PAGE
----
Visiting some of Arizona’s many lakes during the warmer parts of the year can be an enjoyable activity. Water bodies such as Lake Pleasant, Canyon Lake, Saguaro Lake, Tempe Town Lake, Lake Mary, and many more are visited by people every year. Maps show lakes throughout the state. Visitors enjoy activities such as fishing, boating, jet skiing and swimming at these lakes. Which ones are safe to swim in? Which ones can you eat the fish you catch?
Not all lakes allow swimming in Arizona. The Kiabab National Forrest, in Northern Arizona, doesn’t allow swimming in any of their lakes because they serve as a natural water source. Coconino Forrest allows swimming in all their lakes even though they’re a bit murky. Fishing in lakes in Arizona is allowed with a fishing license. There is a consumption advisory of fish caught in certain areas because they contain high levels of chemicals such as mercury and methylmercury. We also learned in a previous post on bottled water, that hormone chemicals are also found in the fish in Arizona.
One lake I had a lot of questions about, has a rich history and is located smack dab in the middle of Maricopa County.Tempe Town Lake, photographed on the right, is a sectioned off portion of the Salt River that used to flow through The Valley. It was a project created in 1966 to control floods and create a series of green belts and bike paths. The construction cost totaled $45,532,196, and it opened in Nov. 1999. The lake holds 977 million gallons of water stocked with fish to catch. Specific kinds of boats are permitted in the lake, however, swimming is not permitted.
National swimming contests are held here so it is important to keep the water healthy by not allowing public swimming. The lake has to have a pH level of 9.0 or lower to allow swimming. Levels higher could cause skin irritation. In 2006, Garin Groff wrote that over 11 water treatments helped bring the pH level down that year, but cost near $10,000 each time. On Tempe’s government website, Assistant City Manager, Jeff Kulaga states that swimming competitions will only be held if the pH water levels are correct.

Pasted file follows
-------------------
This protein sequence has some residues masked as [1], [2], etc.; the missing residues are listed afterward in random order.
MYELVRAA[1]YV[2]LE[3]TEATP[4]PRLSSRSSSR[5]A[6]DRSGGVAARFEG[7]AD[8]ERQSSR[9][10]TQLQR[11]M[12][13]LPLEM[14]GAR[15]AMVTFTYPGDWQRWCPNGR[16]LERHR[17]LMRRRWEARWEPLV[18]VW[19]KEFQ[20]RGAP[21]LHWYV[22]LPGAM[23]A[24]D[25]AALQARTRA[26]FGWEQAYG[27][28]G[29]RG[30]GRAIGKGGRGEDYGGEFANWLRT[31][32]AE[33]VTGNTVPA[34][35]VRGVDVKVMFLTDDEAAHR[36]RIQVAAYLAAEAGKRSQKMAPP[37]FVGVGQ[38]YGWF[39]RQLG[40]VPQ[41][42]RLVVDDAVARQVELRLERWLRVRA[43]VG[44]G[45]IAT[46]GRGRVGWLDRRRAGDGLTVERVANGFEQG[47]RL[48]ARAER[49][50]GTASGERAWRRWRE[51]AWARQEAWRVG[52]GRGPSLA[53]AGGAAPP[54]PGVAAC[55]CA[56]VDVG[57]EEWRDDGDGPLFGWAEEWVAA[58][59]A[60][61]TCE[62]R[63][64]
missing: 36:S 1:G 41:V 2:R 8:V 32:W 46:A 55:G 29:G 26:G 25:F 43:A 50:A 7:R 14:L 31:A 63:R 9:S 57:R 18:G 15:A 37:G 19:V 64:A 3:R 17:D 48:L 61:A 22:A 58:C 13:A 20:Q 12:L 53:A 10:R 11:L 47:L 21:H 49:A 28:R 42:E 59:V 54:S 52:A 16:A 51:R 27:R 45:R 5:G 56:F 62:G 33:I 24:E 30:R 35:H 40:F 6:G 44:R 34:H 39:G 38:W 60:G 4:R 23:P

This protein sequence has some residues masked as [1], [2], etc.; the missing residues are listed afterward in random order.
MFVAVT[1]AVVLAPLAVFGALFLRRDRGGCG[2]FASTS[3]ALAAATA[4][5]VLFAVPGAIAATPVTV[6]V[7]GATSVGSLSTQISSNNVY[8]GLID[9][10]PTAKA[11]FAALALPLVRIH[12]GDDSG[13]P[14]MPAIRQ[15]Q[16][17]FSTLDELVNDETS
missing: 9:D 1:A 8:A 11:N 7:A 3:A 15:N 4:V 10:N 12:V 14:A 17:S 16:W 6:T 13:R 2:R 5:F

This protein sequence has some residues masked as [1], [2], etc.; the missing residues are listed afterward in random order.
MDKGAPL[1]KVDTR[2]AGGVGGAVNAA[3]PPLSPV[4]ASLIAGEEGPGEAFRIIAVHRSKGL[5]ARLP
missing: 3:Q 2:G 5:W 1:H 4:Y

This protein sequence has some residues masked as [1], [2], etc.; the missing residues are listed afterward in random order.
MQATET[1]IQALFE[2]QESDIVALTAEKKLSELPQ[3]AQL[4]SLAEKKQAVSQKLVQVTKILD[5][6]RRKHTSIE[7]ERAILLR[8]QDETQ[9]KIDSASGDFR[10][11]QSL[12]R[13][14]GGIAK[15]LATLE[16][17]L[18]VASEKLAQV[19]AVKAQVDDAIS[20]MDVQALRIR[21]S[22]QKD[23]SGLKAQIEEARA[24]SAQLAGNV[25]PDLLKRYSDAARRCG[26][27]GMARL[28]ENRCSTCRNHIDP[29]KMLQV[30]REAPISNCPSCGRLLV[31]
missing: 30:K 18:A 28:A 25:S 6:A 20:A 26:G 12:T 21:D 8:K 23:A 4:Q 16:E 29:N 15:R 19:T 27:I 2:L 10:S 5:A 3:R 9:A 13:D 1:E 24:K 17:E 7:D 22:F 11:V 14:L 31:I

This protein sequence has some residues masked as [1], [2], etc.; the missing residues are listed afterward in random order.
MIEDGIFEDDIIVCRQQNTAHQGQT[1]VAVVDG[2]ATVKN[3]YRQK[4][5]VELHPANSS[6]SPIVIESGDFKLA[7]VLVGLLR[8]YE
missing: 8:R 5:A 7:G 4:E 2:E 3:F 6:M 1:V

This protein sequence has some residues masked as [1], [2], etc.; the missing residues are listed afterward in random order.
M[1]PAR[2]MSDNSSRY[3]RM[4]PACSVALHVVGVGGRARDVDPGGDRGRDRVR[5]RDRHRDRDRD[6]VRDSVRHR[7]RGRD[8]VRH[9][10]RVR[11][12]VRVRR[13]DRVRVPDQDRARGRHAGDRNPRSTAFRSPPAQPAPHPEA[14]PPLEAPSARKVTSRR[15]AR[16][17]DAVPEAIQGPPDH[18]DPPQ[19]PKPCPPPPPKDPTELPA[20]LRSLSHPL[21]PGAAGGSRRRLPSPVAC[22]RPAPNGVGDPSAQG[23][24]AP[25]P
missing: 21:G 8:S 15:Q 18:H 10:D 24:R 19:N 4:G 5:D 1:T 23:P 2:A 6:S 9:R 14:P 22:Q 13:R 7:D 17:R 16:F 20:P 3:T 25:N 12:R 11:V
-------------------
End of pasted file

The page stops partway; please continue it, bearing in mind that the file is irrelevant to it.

Since Tempe Town Lake is man-made, one must wonder the consequences of urbanization of aquatic ecosystems. A study aimed to answer this question.The study done by scientists and researchers at ASU isn’t readily available through BioOne, but an article in ScienceDaily provides an inside look to what lead author John Roach and his colleges found. “By starving streams of their historic supply of this material, canals accidentally alter the way nutrients are cycled in stream ecosystems,” Roach said as quoted in the ScienceDaily article.
There are natural lakes throughout Arizona that allow swimming and do not require expensive water treatment maintenance. Physical upkeep on the lake also costs money. An example of failed structural maintenance was seen in July, 2010 when a rubber dam developed a tear, emptying the lake which upset Tempe residents and boaters. There is information saying Tempe Town Lake was a sustainable project to build. Hardly any information I found focused on how the lake is progressively becoming more difficult to sustain. What lies in the future for Tempe Town Lake?